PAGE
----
The woman in the checkout lane had an overflowing cart of fresh produce.

Produce ID tests can head off misrings

Armand Lobato
The Produce Aisle

The cashier squinted through the first translucent plastic bag, filled with at least 5 pounds of fruit and asked, “Are these the peaches that are on sale?”

“Uh, no — those are organic nectarines,” the customer replied.

Anybody besides me just mutter “Holy Schnikes!?”

Had that customer been less honest, the difference between the on-ad peaches (2 pounds for $1), and the organic nectarines ($2.79 per pound) would have been a negative $11.45 ring for the store.

But it happens. It’s a perfect example of why it’s important to have regular, checker ID tests. It’s easy to confuse a smooth-skin, high-blush peach with a nectarine. Same thing is true between plums and pluots.

Is that a trimmed-down red cabbage or a pricey head of radicchio?

Not every item has a Price Look-Up number. Or sometimes cashiers get in a hurry, or assume because so many are buying big bags of ad product, that all big bags must be ad purchases.

Some chains mandate that produce managers have ID tests, while other chains may not. Either way, it’s a good idea to line one up on a regular basis.

My friend, ex-manager Jerry, and I recently discussed how we used to handle this. One effective method we used involved laying out a selection in those green “banana boats” and placed them on a counter, inside the break room at the store.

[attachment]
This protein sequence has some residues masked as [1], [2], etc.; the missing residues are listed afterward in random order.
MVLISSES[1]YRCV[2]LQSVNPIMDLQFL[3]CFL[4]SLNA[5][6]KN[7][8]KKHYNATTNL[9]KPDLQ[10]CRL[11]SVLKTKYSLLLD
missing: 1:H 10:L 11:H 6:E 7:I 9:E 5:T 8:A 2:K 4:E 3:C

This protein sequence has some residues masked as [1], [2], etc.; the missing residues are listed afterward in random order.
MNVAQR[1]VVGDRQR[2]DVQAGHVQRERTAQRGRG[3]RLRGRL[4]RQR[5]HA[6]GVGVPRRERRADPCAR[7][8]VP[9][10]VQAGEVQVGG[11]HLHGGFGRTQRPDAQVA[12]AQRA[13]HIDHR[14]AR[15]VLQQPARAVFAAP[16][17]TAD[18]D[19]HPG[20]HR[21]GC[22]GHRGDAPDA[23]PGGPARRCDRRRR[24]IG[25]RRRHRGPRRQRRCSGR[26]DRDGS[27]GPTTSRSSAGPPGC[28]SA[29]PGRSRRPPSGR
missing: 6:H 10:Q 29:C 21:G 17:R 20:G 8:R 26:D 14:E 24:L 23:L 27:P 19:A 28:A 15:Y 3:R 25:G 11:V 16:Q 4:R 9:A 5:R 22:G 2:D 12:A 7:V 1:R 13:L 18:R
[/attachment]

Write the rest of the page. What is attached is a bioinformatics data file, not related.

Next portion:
Written underneath was the correct name and PLU number of each item. This was also a good way to introduce new or unusual items.

“I’ve seen expensive heirloom tomatoes nearly go down the belt for free,” Jerry said. “The cashier thought they were so misshapen they must be culls.”

He said that by including heirlooms in his test, this was not nearly as likely to happen.

Mistaken identity adds up over time, too.

A produce manager can be as careful as possible with every control point — from close, tight orders to proper rotation and signing and more — only to bleed sales and profits if the last point (checkstands) is compromised.

A manager has to communicate well with the front-end people. They play a large role in the financial success of a department.

Even if you can’t line up an ID test every week, think about setting one up during transition or overlap periods. If you don’t want cashiers to confuse Aussie navels with domestic valencias, put a few of each in the ID test. Same thing with yellow onions versus sweets.

I’m sure you can add to the list. Whatever you take for granted, put that item in the ID test.

Armand Lobato works for the Idaho Potato Commission. His 30 years of experience in the produce business span a range of foodservice and retail positions. E-mail armandlobato@comcast.net.

How do you ensure produce rings up correctly at your store? Leave a comment and tell us your opinion.